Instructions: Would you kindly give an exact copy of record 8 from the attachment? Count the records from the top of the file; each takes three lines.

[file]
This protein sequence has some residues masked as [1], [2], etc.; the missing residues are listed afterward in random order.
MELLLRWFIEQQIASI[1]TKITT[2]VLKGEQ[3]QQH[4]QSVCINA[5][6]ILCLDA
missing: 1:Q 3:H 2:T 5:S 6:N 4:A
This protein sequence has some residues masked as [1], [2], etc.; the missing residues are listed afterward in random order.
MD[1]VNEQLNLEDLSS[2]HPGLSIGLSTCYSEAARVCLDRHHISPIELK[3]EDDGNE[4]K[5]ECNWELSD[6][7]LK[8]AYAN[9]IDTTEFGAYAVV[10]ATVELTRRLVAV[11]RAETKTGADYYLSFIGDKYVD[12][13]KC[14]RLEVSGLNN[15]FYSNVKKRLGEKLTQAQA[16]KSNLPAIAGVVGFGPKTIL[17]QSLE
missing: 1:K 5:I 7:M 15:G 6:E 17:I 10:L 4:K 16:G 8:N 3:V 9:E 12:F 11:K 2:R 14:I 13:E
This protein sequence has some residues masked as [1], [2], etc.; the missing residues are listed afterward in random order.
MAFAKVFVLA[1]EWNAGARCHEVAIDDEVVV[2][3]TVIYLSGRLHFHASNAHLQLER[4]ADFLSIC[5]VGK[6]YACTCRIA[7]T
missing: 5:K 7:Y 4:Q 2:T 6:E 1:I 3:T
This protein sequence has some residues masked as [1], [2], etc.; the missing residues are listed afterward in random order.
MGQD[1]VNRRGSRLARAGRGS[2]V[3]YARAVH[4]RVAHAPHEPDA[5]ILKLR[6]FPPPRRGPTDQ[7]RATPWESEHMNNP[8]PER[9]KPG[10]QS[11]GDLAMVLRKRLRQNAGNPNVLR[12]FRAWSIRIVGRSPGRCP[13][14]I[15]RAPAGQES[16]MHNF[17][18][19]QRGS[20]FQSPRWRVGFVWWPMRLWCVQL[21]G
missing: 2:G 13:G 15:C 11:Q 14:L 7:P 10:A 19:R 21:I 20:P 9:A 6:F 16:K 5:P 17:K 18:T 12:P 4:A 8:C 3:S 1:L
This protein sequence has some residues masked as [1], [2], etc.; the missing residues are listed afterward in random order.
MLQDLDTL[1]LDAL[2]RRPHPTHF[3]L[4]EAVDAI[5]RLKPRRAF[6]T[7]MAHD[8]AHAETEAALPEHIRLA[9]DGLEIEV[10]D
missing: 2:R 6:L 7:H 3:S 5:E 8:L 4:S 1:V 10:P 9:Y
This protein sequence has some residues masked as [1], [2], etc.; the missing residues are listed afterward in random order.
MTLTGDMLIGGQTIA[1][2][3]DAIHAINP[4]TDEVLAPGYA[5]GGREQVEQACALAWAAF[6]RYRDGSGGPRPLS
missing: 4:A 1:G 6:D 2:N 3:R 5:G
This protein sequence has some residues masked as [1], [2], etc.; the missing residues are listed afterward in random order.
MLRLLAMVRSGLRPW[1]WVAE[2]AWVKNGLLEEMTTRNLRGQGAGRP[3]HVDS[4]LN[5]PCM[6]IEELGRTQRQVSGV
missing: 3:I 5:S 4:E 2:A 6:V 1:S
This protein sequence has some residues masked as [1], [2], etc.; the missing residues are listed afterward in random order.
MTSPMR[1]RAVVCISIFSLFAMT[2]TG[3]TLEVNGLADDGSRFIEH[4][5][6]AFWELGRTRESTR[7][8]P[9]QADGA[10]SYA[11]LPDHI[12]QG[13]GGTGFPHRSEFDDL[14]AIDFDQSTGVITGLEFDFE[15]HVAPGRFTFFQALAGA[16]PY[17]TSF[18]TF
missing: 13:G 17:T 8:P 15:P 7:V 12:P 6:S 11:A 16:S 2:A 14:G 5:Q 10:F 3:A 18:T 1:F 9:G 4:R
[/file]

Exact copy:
This protein sequence has some residues masked as [1], [2], etc.; the missing residues are listed afterward in random order.
MTSPMR[1]RAVVCISIFSLFAMT[2]TG[3]TLEVNGLADDGSRFIEH[4][5][6]AFWELGRTRESTR[7][8]P[9]QADGA[10]SYA[11]LPDHI[12]QG[13]GGTGFPHRSEFDDL[14]AIDFDQSTGVITGLEFDFE[15]HVAPGRFTFFQALAGA[16]PY[17]TSF[18]TF
missing: 13:G 17:T 8:P 15:P 7:V 12:P 6:S 11:A 16:S 2:A 14:G 5:Q 10:F 3:A 18:T 1:F 9:G 4:R